17th February. Father Thames. Still alive and kicking. The changing role of Thames Wharves.  David Hilling. 6.30 Swedenborg Hall.
    16th March,  Gold Refining in London.  Michaele Blagg. 6.30 75 Cowcross Street
    20th April The Restoration of Historic Buildings. An Engineer's perspective. 6.15 75 Cowcross Street
    18th May. AGM.  Played in London. The Heritage of a City at Play. Simon Inglis  6.15 75 Cowcross Street

    Guided Towpath Walks by the Inland Waterways Association, all over Christmas.
    10th February. Newcomen Society. Susan Mossman on 'Onward ever' Henry Bessemer and his Works.  5.45  Science Museum (bet she doesn't mention his Greenwich Works)
    SERIAC - 23rd April. Kingston on Thames.

    The GLIAS Newsletter also lists down items from the London Archaeologists Fieldwork Roundup for 2014.. Greenwich items are:
    Enderby House. evaluation to locate c17-18 gunpowder magazine built 1694. Found C17 brick foundation and robbed wall of magazine
    King Henry's Dock SE18. evaluation of site of Graving Dock found three phases of features: timber posts and a horizontal beam from an early phase: a wall from the second phase: and a mooring bollard and two brick structures 'most likely a dock crane' from the post 1850's phase.
    Greenwich Market - building survey: designed by Joseph Kay. 1833. Hipped roof of market is steel based structure of 1905-8
    Pelton Road and Commerell Street SE10. industrial buildings.
    Convoys Wharf. found brick and concrete wall foundations and possibly crane bases from the Nineteenth Century; a stone structrure which could be part of Stern Dock Entrance and a possible continuation of a slipway wall. Also dug test pits inside and outside the Olympia Building and a cast iron structure of 1844 originally erected as cover for Slipways.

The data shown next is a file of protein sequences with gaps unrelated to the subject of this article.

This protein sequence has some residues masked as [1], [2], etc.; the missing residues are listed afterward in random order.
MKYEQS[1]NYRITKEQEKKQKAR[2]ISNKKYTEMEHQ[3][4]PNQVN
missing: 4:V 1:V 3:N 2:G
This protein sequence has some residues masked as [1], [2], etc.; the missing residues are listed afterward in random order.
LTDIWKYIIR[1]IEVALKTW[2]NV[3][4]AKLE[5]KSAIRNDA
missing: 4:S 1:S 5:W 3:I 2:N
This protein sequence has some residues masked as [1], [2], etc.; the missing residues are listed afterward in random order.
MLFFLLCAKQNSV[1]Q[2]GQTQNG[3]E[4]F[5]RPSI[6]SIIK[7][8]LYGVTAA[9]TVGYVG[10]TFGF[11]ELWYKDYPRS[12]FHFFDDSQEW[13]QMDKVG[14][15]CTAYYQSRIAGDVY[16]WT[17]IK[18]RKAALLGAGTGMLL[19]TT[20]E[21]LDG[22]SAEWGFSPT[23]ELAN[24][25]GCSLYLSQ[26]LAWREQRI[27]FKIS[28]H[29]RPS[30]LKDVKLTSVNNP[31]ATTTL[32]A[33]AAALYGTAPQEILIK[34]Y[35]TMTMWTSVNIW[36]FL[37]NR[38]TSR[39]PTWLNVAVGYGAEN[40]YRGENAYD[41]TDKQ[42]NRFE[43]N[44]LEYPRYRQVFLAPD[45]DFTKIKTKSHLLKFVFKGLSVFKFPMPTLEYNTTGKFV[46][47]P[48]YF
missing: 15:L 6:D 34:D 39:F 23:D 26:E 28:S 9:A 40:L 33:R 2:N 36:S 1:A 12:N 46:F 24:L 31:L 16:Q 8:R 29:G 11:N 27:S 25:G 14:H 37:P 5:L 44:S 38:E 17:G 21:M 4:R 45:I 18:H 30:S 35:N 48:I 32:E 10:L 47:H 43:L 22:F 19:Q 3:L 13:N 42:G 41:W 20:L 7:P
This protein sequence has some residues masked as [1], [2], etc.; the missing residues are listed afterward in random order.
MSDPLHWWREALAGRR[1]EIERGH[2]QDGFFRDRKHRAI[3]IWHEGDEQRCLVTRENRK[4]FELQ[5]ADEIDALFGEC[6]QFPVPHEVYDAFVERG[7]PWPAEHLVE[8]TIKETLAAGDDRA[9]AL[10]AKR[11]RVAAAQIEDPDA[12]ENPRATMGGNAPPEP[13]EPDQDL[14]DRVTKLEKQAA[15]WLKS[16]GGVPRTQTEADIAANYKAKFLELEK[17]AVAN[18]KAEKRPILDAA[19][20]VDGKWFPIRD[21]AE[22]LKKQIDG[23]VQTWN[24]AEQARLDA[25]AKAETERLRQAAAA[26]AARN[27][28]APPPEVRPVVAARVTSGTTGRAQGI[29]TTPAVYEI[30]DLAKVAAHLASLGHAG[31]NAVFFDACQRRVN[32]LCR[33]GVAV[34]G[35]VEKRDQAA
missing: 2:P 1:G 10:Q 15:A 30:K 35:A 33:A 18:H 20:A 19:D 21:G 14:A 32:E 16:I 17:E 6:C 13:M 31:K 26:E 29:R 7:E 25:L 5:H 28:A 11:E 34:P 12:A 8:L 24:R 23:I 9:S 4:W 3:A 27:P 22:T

There is also an article praising Rich Sylvester's Greenwich Peninsula map  and urges that it be made more available

    Arco Trent - another article in the GLIAS Newsletter  discusses Richard Wilson's ''Slice of Reality' which has been round the back of the Dome since 2000. It says that this was originally the Arco Trent built in 1971. 'Originally a dredger, in later life she served as a floating booster station, modified to assist other vessels in the discharge of aggregate at more remote locations, even in open water'.  She is currently used as a studi
    Finally - there is a note in the newsletter from Gillian Friar who has a collection of books and research materials about John Evelyn and would be happy to donate them to someone interested.

    This is the Association for Industrial Archaeology's Winter 2015 edition.
    They advertise their new web site
    The edition also includes an article on Enderby Wharf - this is by - er - me - and there is also a small advert for my new book - so, thanks AIA.

    18th December  - talks on Mechanical Calculators, My Wife's Iron Fork, The Last Vulcan Bomber Flight. 
    15th January - Managing the Crossness Nature Reserve.
    both at Mycenae House n7.45

    Their winter fair is 12th December (that's tomorrow) at Lewisham Arthouse, 140 Lewisham Way. 11-6.  lots of new t-shirts, and other stud with a 'fabulous design'.  You can also buy direct from them.  They also have a new brochure which is available on their web site.

    MARIE CELESTE DE CASTERAS. Ann Dingsdale writes: " I am researching the 1,499 women who signed the 1866 womens' suffrage petition in 1866.  We plan to celebrate the local women who signed with a walk in May to mark the 150th anniversary (40 years before the Suffragettes!)